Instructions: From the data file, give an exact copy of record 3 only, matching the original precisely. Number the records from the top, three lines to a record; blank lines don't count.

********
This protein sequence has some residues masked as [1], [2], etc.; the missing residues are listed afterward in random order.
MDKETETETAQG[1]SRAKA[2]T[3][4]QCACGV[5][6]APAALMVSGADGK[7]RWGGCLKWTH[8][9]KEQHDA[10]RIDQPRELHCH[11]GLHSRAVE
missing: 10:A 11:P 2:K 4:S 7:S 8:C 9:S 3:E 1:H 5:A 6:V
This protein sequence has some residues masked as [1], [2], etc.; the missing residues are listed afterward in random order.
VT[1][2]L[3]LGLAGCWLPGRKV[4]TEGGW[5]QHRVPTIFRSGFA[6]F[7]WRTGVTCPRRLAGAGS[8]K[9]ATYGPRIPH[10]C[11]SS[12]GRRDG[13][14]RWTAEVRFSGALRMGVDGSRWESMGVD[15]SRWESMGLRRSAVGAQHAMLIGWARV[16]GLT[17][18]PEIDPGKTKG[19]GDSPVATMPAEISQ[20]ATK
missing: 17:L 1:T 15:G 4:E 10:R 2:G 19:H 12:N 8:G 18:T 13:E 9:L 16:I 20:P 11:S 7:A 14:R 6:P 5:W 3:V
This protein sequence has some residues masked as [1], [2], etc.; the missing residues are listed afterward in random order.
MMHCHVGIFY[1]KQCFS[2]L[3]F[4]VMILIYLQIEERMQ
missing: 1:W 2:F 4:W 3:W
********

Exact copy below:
This protein sequence has some residues masked as [1], [2], etc.; the missing residues are listed afterward in random order.
MMHCHVGIFY[1]KQCFS[2]L[3]F[4]VMILIYLQIEERMQ
missing: 1:W 2:F 4:W 3:W